Ulster and Ireland rugby player Paddy Jackson is to sue a Labour senator over an allegedly defamatory tweet he posted following Mr Jackson’s acquittal in the Belfast rape trial earlier this week.
In a statement issued by KRW Law, it said the legal action relates to a tweet sent by Aodhán Ó Riordáin to a number of other persons "before it was eventually taken down".
Senior Associate Marie Hans said: "I can confirm we have issued pre-action libel correspondence against a named Senator in the Republic of Ireland. The legal action relates to a tweet sent to a number of other persons before it was eventually taken down."
Ms Hans added: "We will not hesitate to repeat similar legal action against anyone, who deliberately or otherwise, sees fit to attack our client.
"We are examining carefully every item of social media commentary which seeks to challenge the integrity of the jury's full endorsement of our client's innocence. High Court proceedings will issue shortly in both Belfast and Dublin.''
Mr O Riordáin made no comment when contacted by RTÉ News.
Mr Jackson was acquitted of the rape and sexual assault of a woman at his home in Belfast in 2016.
His team-mate Stuart Olding was also acquitted of rape.
Blane McIlroy was found not guilty of exposure. Rory Harrison has been found not guilty of perverting the course of justice and not guilty withholding information.
The jury reached its unanimous verdicts on all counts after three hours and 40 minutes of deliberation.
Online comments over Belfast rape trial referred to AG
The office of the Northern Ireland Attorney General, John Larkin, has confirmed that comments made online by a juror in the Belfast rape trial have been referred to them.
The comments appeared several hours after the verdicts were delivered.
The juror made the remarks in the comments section of an article on Broadsheet.ie about the acquittals in the trial.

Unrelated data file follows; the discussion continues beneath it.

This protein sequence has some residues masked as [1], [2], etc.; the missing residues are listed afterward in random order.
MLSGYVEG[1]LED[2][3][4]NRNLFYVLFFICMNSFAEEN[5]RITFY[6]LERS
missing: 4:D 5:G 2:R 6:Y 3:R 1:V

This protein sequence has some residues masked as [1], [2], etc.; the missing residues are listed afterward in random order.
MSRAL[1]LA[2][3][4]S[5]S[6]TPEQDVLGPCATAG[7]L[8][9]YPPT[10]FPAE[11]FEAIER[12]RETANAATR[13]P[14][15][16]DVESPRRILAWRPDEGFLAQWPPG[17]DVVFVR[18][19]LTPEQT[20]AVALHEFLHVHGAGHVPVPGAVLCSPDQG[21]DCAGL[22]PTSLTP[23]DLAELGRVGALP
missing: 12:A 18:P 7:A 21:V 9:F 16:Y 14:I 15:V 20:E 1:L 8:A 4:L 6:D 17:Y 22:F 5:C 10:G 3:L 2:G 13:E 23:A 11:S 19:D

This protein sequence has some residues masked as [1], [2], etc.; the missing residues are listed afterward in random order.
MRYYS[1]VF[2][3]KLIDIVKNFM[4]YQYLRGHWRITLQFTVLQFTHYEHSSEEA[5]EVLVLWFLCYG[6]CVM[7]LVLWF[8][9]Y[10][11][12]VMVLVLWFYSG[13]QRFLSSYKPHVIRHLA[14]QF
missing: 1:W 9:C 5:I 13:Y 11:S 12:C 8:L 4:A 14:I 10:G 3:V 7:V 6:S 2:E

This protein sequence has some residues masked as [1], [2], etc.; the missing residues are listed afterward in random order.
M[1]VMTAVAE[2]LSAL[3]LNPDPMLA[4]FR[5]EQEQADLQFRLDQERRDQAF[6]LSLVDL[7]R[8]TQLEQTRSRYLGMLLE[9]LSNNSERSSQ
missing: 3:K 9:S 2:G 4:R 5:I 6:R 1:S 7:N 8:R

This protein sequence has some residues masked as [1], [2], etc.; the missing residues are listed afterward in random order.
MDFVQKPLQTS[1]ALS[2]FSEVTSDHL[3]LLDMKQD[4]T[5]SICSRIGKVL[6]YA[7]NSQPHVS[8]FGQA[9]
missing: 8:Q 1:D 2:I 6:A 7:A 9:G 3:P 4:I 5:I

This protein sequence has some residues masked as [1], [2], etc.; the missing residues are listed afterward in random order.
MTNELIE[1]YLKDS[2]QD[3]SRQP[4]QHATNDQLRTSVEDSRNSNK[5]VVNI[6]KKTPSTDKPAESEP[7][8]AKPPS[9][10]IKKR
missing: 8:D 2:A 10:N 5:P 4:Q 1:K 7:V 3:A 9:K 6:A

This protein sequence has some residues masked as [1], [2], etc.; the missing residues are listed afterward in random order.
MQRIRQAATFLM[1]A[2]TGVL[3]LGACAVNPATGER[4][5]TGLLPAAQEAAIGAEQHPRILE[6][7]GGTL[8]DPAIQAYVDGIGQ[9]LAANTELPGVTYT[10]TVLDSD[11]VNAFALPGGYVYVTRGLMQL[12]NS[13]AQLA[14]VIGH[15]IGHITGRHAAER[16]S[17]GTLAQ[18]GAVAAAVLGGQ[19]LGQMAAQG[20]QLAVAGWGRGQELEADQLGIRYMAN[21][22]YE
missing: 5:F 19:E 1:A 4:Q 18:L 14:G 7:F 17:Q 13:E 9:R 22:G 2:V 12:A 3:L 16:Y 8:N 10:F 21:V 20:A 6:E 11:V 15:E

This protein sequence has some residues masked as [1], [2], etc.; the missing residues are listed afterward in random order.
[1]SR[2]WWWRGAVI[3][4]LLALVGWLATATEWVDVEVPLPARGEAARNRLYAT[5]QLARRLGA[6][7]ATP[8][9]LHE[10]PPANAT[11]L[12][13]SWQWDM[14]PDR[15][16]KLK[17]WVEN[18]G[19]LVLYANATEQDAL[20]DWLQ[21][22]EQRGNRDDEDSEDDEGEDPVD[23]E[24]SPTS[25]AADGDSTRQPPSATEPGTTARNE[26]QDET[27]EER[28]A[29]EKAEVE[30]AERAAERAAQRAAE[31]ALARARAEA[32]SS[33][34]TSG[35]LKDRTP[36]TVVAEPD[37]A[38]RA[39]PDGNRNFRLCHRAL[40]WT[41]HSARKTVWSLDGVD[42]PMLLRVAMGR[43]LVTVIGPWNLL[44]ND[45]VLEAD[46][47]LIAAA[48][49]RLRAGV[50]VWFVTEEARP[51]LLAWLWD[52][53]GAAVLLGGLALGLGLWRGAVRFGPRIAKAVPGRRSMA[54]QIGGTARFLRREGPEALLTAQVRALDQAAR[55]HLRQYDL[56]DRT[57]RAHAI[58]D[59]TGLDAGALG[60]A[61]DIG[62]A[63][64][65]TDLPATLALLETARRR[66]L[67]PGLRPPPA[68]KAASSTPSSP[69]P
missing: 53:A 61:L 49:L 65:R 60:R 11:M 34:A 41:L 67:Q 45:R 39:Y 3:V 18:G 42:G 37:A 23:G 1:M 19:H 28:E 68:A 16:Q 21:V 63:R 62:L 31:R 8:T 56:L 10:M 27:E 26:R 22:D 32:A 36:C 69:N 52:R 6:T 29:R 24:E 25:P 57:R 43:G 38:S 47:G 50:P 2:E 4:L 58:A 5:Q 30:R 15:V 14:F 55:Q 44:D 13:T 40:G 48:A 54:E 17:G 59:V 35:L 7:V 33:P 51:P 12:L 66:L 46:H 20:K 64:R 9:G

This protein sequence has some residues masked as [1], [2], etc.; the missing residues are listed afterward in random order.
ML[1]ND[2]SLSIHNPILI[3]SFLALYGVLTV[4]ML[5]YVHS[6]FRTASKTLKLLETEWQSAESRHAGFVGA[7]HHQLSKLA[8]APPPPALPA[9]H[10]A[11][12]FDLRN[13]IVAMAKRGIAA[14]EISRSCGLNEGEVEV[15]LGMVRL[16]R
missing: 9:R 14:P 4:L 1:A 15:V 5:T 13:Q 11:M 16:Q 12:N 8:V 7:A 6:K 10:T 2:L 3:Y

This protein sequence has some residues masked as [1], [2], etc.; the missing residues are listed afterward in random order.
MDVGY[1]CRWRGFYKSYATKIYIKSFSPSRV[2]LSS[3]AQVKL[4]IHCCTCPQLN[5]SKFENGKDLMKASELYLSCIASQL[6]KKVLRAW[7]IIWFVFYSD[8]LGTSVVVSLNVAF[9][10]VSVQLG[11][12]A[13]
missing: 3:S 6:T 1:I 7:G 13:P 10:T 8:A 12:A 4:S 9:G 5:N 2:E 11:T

Speaking on RTÉ's Morning Ireland, Conor Gallagher of The Irish Times said the juror got involved in an online discussion about the trial.
He said the comments displayed an in-depth knowledge of the trial and indicated that the person was genuine.
He said the newspaper contacted the Public Prosecutions Office in Northern Ireland to query whether there was any issue or were the jurors allowed to comment freely and was told the matter was being referred to the Lord Chief Justice of Northern Ireland.
Mr Gallagher said the juror contacted The Irish Times last night to defend her comments, and said she had been contacted by the Lord Chief Justice’s office and advised to have the comments deleted, which she said she did.
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He said the juror said her comments did not breach the trial judge's order not to discuss the jury's deliberations.
The PSNI said it is aware of "comments made on a social media platform".
It has also quizzed two people about alleged breaches of the complainant's right to anonymity.
"There is an ongoing police investigation and two people have been interviewed in relation to an offence under section five of the Sexual Offences Amendment Act 1992," said the PSNI spokesman.
"Two files have been forwarded to the Public Prosecution Service for consideration."
Under NI law, jurors are not permitted to disclose details of their deliberations in any trial.
Meanwhile, a number of media outlets are challenging reporting restrictions still placed on the case.
Restrictions preventing reporting on legal exchanges that take place in the absence of the jury usually fall away once the case is over, as the issue of prejudicing jurors is no longer relevant.
A number of outlets that covered the marathon trial are now seeking to get ongoing restrictions imposed by Judge Patricia Smyth lifted.
While the issue has been listed for a mention hearing before the judge on 25 April, lawyers for press and broadcasters are endeavouring to have the matter dealt with next week.
Separately, two people have been questioned by police in relation to naming the complainant in the case online.